The virtual meeting on Friday, Dec. 10 was full of mirth, and the developing camaraderie between the two communities was evident.
“The only disappointment I had on this project,” Hastings quipped, “is I made the wild claim that Vikings were involved in the founding of the Canadian Selby. And while it turned out the original founder of the town did have some Scandinavian heritage, I have to say it was a bit of a letdown, because I was really hoping that was going to be the reveal for a nice big dramatic ending. [But] the Vikings stopped wandering the world taking over places about 200 years before the foundation of your town — so… long shot.”
A Councillor from Selby UK laughed that this was a “missed opportunity to dress up”, to which Hastings replied, “I even have one of those Viking helmets! One horn has like the Union Jack and on the other one like the Canadian flag and now it’s just sad in my house rotting.”
The ongoing project has developed close relationships between the two communities, and both are committed to keeping the long-distance friendship alive. Greater Napanee Mayor Marg Isbester said, “From the initial contact, it has been a great learning experience for council, staff, and of course, Selby School. As a council, we hope to see it evolve into a twinning experience that will benefit all. We can see ‘Zoom pals’ and pen-pals happening… governance education, sports, authors, museums, history, current events; the opportunities are endless.”
Episodes of FitzHigham’s and Hastings’ podcast, Tale of Two Selbys, are expected to be released in the coming weeks.
Pen Pals from two Selbys
Students at Selby Public School in Ontario had fun learning about their new friends across the ocean and having Google Meets with them. Some shared their observations.
Sarah Dafoe explained that Selby, Ontario was first called Gallagher’s Corners, “It was named after an Irish innkeeper whose last name was Gallagher, and he and his brothers lived in Selby in the 1800s.”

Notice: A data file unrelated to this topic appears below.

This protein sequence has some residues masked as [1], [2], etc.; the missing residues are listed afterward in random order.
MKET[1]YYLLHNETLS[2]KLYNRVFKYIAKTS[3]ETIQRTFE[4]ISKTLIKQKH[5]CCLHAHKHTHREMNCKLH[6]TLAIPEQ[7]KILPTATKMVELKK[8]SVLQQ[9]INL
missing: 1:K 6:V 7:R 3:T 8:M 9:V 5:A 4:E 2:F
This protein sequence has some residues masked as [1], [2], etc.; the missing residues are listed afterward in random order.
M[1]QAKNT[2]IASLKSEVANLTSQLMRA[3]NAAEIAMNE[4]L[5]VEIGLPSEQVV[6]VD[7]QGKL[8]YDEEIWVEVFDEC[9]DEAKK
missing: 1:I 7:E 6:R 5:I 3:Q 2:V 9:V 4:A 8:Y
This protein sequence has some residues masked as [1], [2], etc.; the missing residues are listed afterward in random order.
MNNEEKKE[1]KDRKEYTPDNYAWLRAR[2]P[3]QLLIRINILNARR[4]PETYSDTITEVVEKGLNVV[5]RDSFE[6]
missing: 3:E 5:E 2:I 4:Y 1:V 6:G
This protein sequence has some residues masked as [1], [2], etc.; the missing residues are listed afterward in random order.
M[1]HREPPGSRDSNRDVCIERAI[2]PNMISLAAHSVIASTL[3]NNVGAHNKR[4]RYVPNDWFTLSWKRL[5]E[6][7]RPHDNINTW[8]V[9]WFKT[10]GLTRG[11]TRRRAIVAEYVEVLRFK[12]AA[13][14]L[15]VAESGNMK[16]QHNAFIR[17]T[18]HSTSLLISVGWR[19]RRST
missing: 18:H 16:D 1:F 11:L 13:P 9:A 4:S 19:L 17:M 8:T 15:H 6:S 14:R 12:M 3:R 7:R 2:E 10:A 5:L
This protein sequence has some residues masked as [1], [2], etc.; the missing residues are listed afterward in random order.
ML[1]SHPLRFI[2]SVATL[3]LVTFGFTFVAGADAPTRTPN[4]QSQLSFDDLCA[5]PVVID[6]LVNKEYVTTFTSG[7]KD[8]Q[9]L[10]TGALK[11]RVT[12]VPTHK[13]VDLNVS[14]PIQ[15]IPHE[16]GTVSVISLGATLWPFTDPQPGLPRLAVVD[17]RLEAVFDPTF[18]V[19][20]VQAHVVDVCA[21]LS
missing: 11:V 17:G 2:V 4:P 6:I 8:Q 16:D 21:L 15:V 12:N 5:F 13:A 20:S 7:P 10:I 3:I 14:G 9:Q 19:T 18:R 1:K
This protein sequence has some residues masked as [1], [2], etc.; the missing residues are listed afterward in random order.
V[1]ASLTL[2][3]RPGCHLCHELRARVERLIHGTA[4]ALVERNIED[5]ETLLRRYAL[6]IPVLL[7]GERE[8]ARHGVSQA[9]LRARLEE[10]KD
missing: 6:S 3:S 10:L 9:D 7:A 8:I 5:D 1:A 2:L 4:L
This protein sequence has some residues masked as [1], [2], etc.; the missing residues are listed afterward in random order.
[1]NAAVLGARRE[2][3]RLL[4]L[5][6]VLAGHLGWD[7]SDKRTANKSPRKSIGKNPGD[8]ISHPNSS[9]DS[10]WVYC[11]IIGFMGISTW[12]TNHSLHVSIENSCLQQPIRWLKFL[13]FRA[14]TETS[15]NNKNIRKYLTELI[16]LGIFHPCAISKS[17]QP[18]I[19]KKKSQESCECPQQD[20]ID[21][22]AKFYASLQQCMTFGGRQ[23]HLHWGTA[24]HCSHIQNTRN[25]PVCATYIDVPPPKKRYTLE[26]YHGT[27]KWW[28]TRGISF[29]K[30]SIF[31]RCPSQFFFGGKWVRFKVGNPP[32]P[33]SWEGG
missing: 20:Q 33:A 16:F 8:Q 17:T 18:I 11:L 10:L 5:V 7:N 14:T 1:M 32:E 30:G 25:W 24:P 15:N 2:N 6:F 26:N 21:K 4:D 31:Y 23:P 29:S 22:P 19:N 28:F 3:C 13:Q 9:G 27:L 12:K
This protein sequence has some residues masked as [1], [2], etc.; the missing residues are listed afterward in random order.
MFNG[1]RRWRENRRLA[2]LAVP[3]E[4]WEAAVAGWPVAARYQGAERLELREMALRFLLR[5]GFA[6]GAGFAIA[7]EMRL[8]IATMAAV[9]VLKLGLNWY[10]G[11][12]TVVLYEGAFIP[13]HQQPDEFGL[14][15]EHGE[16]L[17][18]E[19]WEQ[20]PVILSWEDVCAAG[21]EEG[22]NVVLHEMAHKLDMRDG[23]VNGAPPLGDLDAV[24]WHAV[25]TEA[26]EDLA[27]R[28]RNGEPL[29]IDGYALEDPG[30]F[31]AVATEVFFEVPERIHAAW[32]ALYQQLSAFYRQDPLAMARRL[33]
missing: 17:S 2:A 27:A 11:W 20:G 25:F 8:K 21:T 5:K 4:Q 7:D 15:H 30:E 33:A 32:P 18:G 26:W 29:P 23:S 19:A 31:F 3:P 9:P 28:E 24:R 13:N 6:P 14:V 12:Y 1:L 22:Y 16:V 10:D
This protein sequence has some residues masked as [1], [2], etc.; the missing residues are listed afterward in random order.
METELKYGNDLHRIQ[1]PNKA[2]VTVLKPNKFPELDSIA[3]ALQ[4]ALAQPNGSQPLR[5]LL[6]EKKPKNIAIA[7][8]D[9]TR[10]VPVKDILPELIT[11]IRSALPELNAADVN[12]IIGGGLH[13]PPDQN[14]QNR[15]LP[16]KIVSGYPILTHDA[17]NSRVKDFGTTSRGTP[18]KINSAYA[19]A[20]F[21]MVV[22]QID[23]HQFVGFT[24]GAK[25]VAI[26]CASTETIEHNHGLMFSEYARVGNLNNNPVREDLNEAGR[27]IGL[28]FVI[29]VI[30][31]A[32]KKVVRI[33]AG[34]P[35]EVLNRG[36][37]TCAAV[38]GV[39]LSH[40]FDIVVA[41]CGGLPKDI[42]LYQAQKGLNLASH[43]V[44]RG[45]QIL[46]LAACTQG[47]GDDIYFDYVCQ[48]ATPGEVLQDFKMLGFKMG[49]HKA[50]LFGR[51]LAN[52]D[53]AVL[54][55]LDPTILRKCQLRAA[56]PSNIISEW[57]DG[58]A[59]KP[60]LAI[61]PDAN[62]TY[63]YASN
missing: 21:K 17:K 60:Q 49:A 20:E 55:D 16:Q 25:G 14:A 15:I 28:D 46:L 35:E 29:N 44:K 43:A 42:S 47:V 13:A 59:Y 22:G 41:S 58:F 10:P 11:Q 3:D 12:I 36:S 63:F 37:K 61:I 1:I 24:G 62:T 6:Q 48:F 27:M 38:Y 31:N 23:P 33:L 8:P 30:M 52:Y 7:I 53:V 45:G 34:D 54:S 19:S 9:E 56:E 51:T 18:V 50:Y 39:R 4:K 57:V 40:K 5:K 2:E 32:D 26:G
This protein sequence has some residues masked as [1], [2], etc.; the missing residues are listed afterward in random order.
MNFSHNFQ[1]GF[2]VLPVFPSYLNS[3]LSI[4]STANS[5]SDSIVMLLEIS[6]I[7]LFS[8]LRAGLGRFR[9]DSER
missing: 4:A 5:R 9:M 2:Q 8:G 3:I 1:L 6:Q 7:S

She went on to say, “I learned from my pen pal Isabelle from Selby, England that at their school they have a playground but no monkey bars or slides but each class has a basket filled with skipping ropes, footballs, soccer balls and bean bags. “
Henry Taylor also noted some differences in school life between the two, “[In Selby UK ]they walk or bike to school and play with friends after school. Where we live in Selby, Ontario, we get bussed so that limits how much we get to see friends after school. Even with those differences, I did notice some similarities, for example we play Minecraft in both Selbys (and I love Minecraft!)!”
“I learned that Selby, England has no hockey,” said Emily Melanson, “they call soccer football, and they call football American or Canadian Football. I also learned that they don’t have much farmland, but we have a lot.”
Mara McCutcheon explained that Selby, England was founded by a priest who saw three white swans on the shore and built Selby Abbey there, “I learned that Selby, Ontario was named by a man named Storr from Selby, England. [We] got to meet a lady on Zoom who was a relative of the man. She grew up in Selby and we saw the schoolhouse where she went to school. She told us stories and read a journal of Mr. Storr.”
All of the students were fascinated by the different words the English students used to describe everyday items like sweaters/jumpers.